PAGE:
Many U.S. heart stents inappropriate: study
NEW YORK (Reuters Health) - One in eight U.S. patients who have non-emergency stenting procedures to clear blocked arteries in the heart are likely to see more harm than good from the procedure, researchers said Tuesday.
The findings stoke concern about overuse of the invasive treatment, which costs the nation some $12 billion a year and offers few benefits over drug therapy unless the patient has suffered a heart attack.
"More than half of the inappropriate cases were in patients who didn't have any symptoms at all," said Dr. Paul Chan, whose results appear in the Journal of the American Medical Association.
"If they are not benefiting, that's a problem," Chan, a cardiologist at Saint Luke's Health System in Kansas City, Missouri, told Reuters Health.
Each year in the U.S., about 600,000 stents -- small metal mesh tubes -- are inserted into ailing hearts to prop open blocked arteries, according to the new report.
While they are live-saving for patients with heart attacks and for some patients with severe chest pain even at rest, stents are no better than drugs at preventing new heart attacks or death in patients with stable heart disease.
Apart from a hefty price tag of about $20,000, the stenting procedure carries risks of complications like major bleeding or tears. And after leaving the hospital, people need to take clot-buster medications, which also increase the chance of bleeding.
Chan and his colleagues used data from more than 1,000 hospitals across the country. They checked that data against guidelines developed by several medical groups in 2009 to judge whether the hospitals' stent use was appropriate or not -- that is, whether the benefits were likely to outweigh the harms.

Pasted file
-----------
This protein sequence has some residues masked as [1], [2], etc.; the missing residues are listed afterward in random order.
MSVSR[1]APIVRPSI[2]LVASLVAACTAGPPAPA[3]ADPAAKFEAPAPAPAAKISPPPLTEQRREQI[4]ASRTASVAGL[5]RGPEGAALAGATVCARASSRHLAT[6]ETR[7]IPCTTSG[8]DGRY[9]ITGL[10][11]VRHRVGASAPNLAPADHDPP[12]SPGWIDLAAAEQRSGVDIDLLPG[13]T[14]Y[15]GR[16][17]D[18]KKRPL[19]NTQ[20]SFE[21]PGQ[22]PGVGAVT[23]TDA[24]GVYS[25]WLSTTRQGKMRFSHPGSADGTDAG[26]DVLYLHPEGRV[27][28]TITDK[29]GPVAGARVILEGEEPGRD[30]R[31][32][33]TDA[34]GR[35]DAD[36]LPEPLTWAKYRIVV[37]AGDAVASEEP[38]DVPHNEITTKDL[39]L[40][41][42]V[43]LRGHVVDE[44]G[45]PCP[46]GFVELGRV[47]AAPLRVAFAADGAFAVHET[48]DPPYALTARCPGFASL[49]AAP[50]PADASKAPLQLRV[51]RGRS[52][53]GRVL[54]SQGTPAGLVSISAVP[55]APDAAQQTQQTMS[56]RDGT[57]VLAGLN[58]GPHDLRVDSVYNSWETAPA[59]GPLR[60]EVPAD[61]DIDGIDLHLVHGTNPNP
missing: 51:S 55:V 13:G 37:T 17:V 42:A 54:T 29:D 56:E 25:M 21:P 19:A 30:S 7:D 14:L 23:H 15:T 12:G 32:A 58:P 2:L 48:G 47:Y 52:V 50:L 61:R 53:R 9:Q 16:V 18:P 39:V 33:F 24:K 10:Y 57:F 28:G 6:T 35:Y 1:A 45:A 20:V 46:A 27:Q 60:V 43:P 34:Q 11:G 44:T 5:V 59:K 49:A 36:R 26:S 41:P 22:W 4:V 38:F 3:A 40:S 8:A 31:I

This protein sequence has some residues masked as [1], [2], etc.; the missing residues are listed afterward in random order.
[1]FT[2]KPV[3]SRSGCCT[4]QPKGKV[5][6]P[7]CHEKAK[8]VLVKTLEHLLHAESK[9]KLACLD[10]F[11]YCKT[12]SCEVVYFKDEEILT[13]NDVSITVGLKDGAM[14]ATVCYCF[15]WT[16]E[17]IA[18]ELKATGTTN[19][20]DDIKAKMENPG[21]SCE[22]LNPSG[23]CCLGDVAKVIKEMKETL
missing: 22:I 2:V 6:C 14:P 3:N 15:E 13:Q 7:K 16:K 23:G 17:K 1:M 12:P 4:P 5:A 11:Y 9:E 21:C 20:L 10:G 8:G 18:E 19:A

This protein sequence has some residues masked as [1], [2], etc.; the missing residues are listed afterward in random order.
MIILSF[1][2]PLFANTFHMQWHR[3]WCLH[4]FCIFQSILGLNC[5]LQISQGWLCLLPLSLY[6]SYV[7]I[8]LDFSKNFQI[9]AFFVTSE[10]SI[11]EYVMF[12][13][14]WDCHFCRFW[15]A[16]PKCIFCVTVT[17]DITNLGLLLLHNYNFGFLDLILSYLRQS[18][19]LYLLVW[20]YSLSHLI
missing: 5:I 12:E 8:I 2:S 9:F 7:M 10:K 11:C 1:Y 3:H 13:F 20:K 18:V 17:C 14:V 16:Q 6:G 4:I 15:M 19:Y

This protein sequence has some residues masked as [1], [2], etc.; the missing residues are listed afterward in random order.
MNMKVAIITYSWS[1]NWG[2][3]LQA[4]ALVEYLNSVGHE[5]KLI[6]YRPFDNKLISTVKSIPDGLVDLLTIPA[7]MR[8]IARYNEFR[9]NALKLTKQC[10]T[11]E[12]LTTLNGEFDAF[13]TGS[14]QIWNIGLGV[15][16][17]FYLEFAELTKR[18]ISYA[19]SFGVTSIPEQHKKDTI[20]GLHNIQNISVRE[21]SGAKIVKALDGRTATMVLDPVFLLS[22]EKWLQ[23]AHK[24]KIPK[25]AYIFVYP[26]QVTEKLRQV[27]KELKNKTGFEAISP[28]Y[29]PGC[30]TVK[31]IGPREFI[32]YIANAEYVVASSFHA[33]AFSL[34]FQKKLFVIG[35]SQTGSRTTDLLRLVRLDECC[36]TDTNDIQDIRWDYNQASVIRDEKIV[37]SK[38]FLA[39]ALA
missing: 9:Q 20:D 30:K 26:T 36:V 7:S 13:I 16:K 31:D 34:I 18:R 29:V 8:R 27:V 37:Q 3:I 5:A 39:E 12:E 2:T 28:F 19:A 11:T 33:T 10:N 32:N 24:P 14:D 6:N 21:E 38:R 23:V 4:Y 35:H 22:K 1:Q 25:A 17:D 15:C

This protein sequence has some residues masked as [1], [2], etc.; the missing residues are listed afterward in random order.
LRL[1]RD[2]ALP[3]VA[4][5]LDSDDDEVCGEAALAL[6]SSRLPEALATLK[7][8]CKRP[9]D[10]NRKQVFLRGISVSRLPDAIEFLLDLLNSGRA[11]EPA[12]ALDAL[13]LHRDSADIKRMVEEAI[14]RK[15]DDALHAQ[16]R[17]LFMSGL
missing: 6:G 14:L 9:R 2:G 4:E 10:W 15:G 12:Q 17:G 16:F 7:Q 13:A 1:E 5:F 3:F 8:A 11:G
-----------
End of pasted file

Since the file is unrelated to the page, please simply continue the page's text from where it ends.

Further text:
Of about half a million stenting procedures, about 71 percent were done during emergencies such as heart attacks.
Nearly 99 percent of those were deemed appropriate, although the researchers had to exclude more than 100,000 cases that didn't include sufficient information.
"In the acute setting, we are doing a very good job," Chan told Reuters Health.
But when patients had stents inserted for less-pressing reasons, the picture was not as pretty.
Almost 55,000 of those procedures, or 38 percent, were of uncertain benefit and 16,838, or 12 percent, were inappropriate. That's consistent with earlier research suggesting doctors in the U.S. are quicker than others to use stents in patients with stable heart disease.
In just over half of the inappropriate cases, the patients didn't have any symptoms of heart disease at all, and Chan speculated that a doctor might have sent them to get a stent based on screening results.
That makes little sense, however, because the only proven benefit of stents over drugs in stable heart disease is pain relief.
The researchers also found a lot of variation between hospitals. In one quarter of them, less than six percent of stenting cases were inappropriate, whereas in another quarter of the hospitals, more than 16 percent of stenting procedures were unwarranted.
"This represents an opportunity for those hospital to look at how they perform" stenting, said Dr. William B. Borden, of the Weill Cornell Medical Center in New York, who was not involved in the new work.
However, he said, not all of the cases deemed inappropriate will necessarily do more harm than good. It's possible, for instance, that a patient might have had a lot of pain even with all the guideline-recommended drugs -- beta-blockers and calcium-channel blockers, among others -- and would have been a candidate for stenting.
But another expert, Dr. William Boden of Kaleida Health in Buffalo, New York, said the number of inappropriate cases might actually be an underestimate.
Twelve percent "is a low estimate," he told Reuters Health by email, "because it uses a liberal (American College of Cardiology) definition of what is 'appropriate.'"
SOURCE: bit.ly/nHTYOj Journal of the American Medical Association, July 5, 2011.
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